Adnan Syed, who was convicted in 2000 for the murder of his girlfriend Hae Min Lee, may have a chance for a new trial. His case came to national attention through the hit podcast ‘Serial’, and was later revisited by an HBO documentary. There was a substantial question whether the conviction against Mr. Syed was correct, though the appeal had been upheld. However, a new appeal led to a ruling in 2018 that he should be entitled to a new trial, but that decision was reversed by the highest Court in Maryland.
Earlier this year, Mr. Syed’s attorneys approached the Sentencing Review Unit at the Baltimore prosecutor’s office, and asked them to conduct a new review of the case. Subsequent to that investigation, prosecutors indicate there is new evidence that should entitle Mr. Syed to having the prior conviction set aside, and be given a new trial.
During the investigation, prosecutors (basically a conviction integrity unit), uncovered additional evidence that had not been disclosed to the defense. Most notably, different suspect were known to the prosecutors, they were not properly ruled out, and related information was not given to the defense. There was another witness who said the suspects had motive to kill the victim, and threatened her, saying he would make her disappear, that he would kill her. Obviously that is relevant evidence to Mr. Syed’s defense, and should have been turned over to his attorneys prior to the trial. This type of evidence is known as ‘Brady’ evidence, and prosecutors have a duty to disclose.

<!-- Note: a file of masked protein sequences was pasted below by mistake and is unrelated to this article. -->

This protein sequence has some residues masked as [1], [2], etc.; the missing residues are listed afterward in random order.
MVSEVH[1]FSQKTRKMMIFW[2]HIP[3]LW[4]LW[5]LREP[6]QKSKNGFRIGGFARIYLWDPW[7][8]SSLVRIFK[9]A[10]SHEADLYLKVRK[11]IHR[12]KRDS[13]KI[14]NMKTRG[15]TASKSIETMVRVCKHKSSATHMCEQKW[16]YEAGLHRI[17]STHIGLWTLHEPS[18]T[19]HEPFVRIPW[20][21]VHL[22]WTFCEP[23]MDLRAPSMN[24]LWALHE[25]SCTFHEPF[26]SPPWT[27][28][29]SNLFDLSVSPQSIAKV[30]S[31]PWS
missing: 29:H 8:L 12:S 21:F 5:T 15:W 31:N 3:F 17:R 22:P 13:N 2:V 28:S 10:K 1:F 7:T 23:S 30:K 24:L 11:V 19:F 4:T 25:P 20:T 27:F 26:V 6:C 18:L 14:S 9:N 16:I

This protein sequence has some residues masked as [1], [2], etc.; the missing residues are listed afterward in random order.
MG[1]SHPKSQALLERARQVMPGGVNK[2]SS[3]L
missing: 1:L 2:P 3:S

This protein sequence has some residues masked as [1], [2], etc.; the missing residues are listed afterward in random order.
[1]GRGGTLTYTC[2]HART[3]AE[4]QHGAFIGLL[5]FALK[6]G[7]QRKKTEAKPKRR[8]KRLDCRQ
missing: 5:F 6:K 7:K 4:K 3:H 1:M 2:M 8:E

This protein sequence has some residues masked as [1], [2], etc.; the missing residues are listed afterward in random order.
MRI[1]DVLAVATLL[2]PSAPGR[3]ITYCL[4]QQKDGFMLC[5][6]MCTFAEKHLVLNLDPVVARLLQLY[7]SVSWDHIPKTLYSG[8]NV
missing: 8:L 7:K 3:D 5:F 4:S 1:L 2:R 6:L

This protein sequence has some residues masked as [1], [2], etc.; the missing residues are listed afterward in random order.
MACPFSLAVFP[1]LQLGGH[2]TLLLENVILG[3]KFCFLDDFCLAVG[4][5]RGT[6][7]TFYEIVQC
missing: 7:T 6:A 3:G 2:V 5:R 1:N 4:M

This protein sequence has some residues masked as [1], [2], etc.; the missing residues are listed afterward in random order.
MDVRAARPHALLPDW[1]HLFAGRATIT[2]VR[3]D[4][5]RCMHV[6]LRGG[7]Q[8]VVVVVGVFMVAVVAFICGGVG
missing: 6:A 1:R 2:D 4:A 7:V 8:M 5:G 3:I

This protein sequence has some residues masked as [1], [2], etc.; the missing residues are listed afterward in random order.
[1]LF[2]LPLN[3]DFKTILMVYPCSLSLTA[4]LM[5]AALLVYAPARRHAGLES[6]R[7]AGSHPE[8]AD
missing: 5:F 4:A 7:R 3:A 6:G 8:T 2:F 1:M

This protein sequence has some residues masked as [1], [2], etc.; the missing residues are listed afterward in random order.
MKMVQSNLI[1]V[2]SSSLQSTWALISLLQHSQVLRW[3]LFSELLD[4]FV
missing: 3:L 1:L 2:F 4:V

Mr. Syed has always maintained his innocence, and there were always questions surrounding his conviction. It looks likely that he will get a chance to have another day in court, and increases the likelihood of finding out what actually happened to Ms. Lee.
Maryland Police Issued a Warning to people to wear pants when they check the mail
My legal advice: please wear pants
The Taneytown police department in Maryland was apparently having a lot of complaints about people checking their mail without pants on. It was enough of an issue that they had to announce a ‘final warning’ to residents to remind citizens not to check their mail whilst disrobed below the belt.
Funny sure, but there is a legitimate legal question there… is pantless mail-checking against the law. It just so happens that I have dealt with this specific matter before, so I may be the authority on it, at least in Florida. We had a case come in when I was a prosecutor; a man charged with indecent exposure for checking the mail sans pantaloons. My supervisor thought it was a good file, but I wasn’t so sure. We had an intern working at the office at the time, and I tasked him with the legal research. As I suspected, mere nudity did not rise to the level of indecent without some sort of lasciviousness. So, in Florida at least, pantless mail-checking is not criminal, without something else.
However, I recommend wearing pants when you go out for a couple of reasons. One, a less-informed law enforcement officer may think it is indecent, and you could go to jail until the legalities are sorted out. Also, I saw a guy get charged with indecent exposure for skinny dipping, because somebody said he was waving his winky at them. There’s room for dangerous misinterpretation if you are not wearing pants, so I’d advise everyone, if at all possible, to wear pants when they check their mail.